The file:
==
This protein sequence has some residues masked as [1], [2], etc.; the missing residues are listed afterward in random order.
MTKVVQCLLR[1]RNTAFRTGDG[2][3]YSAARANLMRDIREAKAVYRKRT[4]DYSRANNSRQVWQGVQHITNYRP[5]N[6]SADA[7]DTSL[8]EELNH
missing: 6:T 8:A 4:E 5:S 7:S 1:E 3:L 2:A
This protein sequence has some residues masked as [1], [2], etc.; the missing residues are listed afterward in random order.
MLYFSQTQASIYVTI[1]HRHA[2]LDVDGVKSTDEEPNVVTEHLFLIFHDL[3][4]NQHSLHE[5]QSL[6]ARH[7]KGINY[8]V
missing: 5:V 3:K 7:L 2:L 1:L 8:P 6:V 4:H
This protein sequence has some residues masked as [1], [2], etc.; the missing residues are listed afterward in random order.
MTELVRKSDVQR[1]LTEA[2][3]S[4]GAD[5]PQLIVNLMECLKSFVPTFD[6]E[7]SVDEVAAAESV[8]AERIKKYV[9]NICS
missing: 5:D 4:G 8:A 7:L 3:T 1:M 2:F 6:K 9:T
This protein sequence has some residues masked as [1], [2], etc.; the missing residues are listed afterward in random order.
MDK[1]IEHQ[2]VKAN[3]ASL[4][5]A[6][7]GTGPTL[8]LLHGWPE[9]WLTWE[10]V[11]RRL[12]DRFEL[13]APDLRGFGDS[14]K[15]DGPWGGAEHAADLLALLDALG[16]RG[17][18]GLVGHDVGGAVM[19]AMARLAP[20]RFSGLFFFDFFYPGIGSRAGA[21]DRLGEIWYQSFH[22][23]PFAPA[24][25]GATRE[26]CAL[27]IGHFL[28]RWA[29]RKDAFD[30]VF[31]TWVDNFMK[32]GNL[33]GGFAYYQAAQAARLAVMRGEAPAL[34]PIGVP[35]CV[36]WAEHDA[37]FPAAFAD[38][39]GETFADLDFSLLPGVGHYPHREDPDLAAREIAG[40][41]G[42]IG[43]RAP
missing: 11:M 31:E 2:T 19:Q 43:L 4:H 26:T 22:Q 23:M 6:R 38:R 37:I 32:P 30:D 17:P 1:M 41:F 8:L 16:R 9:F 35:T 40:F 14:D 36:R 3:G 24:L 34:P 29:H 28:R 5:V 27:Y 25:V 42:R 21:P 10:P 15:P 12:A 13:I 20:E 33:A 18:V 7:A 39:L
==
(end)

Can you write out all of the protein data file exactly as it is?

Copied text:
This protein sequence has some residues masked as [1], [2], etc.; the missing residues are listed afterward in random order.
MTKVVQCLLR[1]RNTAFRTGDG[2][3]YSAARANLMRDIREAKAVYRKRT[4]DYSRANNSRQVWQGVQHITNYRP[5]N[6]SADA[7]DTSL[8]EELNH
missing: 6:T 8:A 4:E 5:S 7:S 1:E 3:L 2:A
This protein sequence has some residues masked as [1], [2], etc.; the missing residues are listed afterward in random order.
MLYFSQTQASIYVTI[1]HRHA[2]LDVDGVKSTDEEPNVVTEHLFLIFHDL[3][4]NQHSLHE[5]QSL[6]ARH[7]KGINY[8]V
missing: 5:V 3:K 7:L 2:L 1:L 8:P 6:V 4:H
This protein sequence has some residues masked as [1], [2], etc.; the missing residues are listed afterward in random order.
MTELVRKSDVQR[1]LTEA[2][3]S[4]GAD[5]PQLIVNLMECLKSFVPTFD[6]E[7]SVDEVAAAESV[8]AERIKKYV[9]NICS
missing: 5:D 4:G 8:A 7:L 3:T 1:M 2:F 6:K 9:T
This protein sequence has some residues masked as [1], [2], etc.; the missing residues are listed afterward in random order.
MDK[1]IEHQ[2]VKAN[3]ASL[4][5]A[6][7]GTGPTL[8]LLHGWPE[9]WLTWE[10]V[11]RRL[12]DRFEL[13]APDLRGFGDS[14]K[15]DGPWGGAEHAADLLALLDALG[16]RG[17][18]GLVGHDVGGAVM[19]AMARLAP[20]RFSGLFFFDFFYPGIGSRAGA[21]DRLGEIWYQSFH[22][23]PFAPA[24][25]GATRE[26]CAL[27]IGHFL[28]RWA[29]RKDAFD[30]VF[31]TWVDNFMK[32]GNL[33]GGFAYYQAAQAARLAVMRGEAPAL[34]PIGVP[35]CV[36]WAEHDA[37]FPAAFAD[38][39]GETFADLDFSLLPGVGHYPHREDPDLAAREIAG[40][41]G[42]IG[43]RAP
missing: 11:M 31:E 2:T 19:Q 43:L 4:H 26:T 22:Q 23:M 6:R 38:R 37:I 32:P 30:D 17:P 1:M 41:F 8:L 16:R 9:F 35:T 40:F 14:D 36:R 3:G 24:L 34:P 29:H 28:R 5:V 27:Y 25:V 42:R 21:P 10:P 15:P 12:A 13:I 20:E 33:A 18:V 7:A 39:L